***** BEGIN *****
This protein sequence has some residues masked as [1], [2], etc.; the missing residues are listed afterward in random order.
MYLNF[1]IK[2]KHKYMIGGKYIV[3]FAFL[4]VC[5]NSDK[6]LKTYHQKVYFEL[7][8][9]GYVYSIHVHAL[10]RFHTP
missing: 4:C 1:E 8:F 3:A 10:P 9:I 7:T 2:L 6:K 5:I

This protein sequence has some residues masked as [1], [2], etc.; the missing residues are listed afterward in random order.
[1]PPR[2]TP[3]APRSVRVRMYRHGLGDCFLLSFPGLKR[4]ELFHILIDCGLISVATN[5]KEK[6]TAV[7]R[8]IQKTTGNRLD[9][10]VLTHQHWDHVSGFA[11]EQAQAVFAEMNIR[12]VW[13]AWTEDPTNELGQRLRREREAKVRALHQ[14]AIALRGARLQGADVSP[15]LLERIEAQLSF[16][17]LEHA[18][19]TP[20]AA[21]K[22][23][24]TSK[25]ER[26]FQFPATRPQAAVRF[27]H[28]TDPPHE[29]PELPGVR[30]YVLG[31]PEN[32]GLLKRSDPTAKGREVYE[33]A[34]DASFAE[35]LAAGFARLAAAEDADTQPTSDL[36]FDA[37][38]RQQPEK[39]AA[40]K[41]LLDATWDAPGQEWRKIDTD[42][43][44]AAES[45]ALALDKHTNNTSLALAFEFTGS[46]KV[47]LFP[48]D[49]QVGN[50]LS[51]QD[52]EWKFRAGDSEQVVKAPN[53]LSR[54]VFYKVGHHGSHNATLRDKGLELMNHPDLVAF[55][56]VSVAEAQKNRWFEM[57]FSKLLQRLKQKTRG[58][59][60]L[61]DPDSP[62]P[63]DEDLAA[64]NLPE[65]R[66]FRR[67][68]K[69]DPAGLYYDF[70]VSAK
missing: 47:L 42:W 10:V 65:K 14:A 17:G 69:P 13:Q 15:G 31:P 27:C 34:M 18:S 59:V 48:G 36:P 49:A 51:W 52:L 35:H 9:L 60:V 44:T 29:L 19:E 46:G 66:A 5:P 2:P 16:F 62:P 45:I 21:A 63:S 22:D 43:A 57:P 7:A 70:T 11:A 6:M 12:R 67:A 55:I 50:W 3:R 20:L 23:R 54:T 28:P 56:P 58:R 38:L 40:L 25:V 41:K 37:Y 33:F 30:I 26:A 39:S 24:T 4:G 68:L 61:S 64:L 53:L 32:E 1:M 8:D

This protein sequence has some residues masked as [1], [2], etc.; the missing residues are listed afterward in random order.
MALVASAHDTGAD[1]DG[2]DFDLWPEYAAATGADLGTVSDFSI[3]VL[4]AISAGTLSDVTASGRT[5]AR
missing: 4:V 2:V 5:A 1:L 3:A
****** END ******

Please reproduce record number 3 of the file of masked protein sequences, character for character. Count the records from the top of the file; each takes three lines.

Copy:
This protein sequence has some residues masked as [1], [2], etc.; the missing residues are listed afterward in random order.
MALVASAHDTGAD[1]DG[2]DFDLWPEYAAATGADLGTVSDFSI[3]VL[4]AISAGTLSDVTASGRT[5]AR
missing: 4:V 2:V 5:A 1:L 3:A